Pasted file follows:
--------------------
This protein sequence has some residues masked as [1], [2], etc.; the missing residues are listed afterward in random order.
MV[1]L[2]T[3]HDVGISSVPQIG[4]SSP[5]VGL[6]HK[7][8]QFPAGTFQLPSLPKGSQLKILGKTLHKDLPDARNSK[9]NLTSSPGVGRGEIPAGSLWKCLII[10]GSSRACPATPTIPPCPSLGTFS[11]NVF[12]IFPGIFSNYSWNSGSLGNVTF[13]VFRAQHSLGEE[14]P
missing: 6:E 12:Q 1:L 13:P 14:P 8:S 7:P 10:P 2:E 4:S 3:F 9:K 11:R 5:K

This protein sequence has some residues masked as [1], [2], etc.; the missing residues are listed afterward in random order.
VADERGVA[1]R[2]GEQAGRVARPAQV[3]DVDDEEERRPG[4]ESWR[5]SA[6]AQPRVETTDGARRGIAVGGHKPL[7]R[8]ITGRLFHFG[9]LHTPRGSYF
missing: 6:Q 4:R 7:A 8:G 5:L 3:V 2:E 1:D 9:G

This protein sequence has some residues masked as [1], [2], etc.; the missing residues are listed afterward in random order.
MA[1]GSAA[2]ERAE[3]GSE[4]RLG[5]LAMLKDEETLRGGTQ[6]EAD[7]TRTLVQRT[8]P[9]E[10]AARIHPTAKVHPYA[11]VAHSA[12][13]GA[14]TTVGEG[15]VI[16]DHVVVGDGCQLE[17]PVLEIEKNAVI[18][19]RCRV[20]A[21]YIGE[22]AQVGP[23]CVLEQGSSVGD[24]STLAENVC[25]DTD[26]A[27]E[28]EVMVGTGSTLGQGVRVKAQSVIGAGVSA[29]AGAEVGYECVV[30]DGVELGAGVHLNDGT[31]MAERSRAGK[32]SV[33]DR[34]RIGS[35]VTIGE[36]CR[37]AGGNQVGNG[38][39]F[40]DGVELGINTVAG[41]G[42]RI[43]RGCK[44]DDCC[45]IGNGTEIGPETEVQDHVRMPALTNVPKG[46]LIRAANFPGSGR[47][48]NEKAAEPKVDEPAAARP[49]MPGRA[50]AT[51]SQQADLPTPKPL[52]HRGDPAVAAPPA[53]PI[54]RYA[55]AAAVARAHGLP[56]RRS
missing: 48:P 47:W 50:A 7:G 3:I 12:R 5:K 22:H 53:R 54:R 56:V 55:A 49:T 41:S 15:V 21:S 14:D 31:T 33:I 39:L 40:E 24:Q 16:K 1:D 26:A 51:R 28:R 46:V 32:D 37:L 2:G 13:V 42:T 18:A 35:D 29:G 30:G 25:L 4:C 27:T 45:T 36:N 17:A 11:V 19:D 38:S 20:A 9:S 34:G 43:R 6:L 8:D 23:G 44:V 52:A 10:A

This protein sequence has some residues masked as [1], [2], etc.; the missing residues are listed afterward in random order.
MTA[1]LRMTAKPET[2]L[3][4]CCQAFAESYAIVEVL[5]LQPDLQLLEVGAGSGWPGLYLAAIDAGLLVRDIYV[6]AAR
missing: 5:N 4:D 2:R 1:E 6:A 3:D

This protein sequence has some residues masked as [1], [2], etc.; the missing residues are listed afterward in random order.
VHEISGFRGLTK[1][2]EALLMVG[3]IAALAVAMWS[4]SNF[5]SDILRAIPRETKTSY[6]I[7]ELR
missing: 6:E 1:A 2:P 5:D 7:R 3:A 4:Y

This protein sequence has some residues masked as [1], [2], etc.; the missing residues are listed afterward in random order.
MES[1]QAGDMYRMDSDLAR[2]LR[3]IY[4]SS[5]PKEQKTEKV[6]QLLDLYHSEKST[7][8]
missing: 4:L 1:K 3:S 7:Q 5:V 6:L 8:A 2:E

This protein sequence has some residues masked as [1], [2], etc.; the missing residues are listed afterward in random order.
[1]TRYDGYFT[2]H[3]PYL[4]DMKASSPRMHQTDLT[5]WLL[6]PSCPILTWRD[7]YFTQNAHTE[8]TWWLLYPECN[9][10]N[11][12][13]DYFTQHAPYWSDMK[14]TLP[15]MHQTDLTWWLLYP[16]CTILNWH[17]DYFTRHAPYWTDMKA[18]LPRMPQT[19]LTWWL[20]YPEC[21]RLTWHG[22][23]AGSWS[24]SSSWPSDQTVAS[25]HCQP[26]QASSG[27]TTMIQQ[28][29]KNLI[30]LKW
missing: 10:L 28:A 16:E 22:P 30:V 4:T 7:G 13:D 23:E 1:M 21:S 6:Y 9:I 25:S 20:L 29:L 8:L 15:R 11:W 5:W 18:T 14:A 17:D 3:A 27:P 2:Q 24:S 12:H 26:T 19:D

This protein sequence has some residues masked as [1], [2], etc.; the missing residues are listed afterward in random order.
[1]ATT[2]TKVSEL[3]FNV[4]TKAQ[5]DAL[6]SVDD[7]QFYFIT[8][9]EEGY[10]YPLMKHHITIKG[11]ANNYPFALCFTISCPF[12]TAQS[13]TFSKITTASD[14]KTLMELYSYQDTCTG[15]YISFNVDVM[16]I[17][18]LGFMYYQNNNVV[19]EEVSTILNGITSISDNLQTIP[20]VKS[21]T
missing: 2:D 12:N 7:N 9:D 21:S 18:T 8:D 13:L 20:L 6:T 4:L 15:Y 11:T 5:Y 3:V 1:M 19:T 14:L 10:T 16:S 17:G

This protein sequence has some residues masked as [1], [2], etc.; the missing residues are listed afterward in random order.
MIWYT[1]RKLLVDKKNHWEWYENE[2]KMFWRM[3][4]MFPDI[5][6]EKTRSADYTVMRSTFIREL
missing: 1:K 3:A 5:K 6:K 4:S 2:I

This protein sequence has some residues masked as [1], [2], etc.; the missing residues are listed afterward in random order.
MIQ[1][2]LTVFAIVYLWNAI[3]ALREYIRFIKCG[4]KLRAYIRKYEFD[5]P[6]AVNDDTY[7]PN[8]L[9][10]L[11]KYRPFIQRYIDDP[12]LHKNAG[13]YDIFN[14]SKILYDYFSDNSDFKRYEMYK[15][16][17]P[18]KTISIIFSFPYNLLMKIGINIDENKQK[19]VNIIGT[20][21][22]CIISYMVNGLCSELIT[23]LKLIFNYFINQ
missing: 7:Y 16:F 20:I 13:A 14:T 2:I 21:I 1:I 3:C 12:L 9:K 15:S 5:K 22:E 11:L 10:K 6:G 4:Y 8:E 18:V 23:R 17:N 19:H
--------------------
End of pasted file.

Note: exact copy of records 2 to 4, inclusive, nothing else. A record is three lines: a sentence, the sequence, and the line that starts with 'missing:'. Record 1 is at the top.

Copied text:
This protein sequence has some residues masked as [1], [2], etc.; the missing residues are listed afterward in random order.
VADERGVA[1]R[2]GEQAGRVARPAQV[3]DVDDEEERRPG[4]ESWR[5]SA[6]AQPRVETTDGARRGIAVGGHKPL[7]R[8]ITGRLFHFG[9]LHTPRGSYF
missing: 6:Q 4:R 7:A 8:G 5:L 3:V 2:E 1:D 9:G

This protein sequence has some residues masked as [1], [2], etc.; the missing residues are listed afterward in random order.
MA[1]GSAA[2]ERAE[3]GSE[4]RLG[5]LAMLKDEETLRGGTQ[6]EAD[7]TRTLVQRT[8]P[9]E[10]AARIHPTAKVHPYA[11]VAHSA[12][13]GA[14]TTVGEG[15]VI[16]DHVVVGDGCQLE[17]PVLEIEKNAVI[18][19]RCRV[20]A[21]YIGE[22]AQVGP[23]CVLEQGSSVGD[24]STLAENVC[25]DTD[26]A[27]E[28]EVMVGTGSTLGQGVRVKAQSVIGAGVSA[29]AGAEVGYECVV[30]DGVELGAGVHLNDGT[31]MAERSRAGK[32]SV[33]DR[34]RIGS[35]VTIGE[36]CR[37]AGGNQVGNG[38][39]F[40]DGVELGINTVAG[41]G[42]RI[43]RGCK[44]DDCC[45]IGNGTEIGPETEVQDHVRMPALTNVPKG[46]LIRAANFPGSGR[47][48]NEKAAEPKVDEPAAARP[49]MPGRA[50]AT[51]SQQADLPTPKPL[52]HRGDPAVAAPPA[53]PI[54]RYA[55]AAAVARAHGLP[56]RRS
missing: 48:P 47:W 50:A 7:G 3:I 12:R 5:K 22:H 53:R 54:R 56:V 55:A 49:T 41:S 15:V 21:S 14:D 31:T 33:I 39:L 40:E 24:Q 16:K 1:D 26:A 51:R 28:R 46:V 32:D 37:L 2:G 13:V 42:T 18:A 35:D 29:G 30:G 25:L 4:C 27:T 45:T 36:N 17:A 11:V 19:D 38:S 20:A 9:S 34:G 43:R 6:L 8:D 23:G 44:V 52:A 10:A

This protein sequence has some residues masked as [1], [2], etc.; the missing residues are listed afterward in random order.
MTA[1]LRMTAKPET[2]L[3][4]CCQAFAESYAIVEVL[5]LQPDLQLLEVGAGSGWPGLYLAAIDAGLLVRDIYV[6]AAR
missing: 5:N 4:D 2:R 1:E 6:A 3:D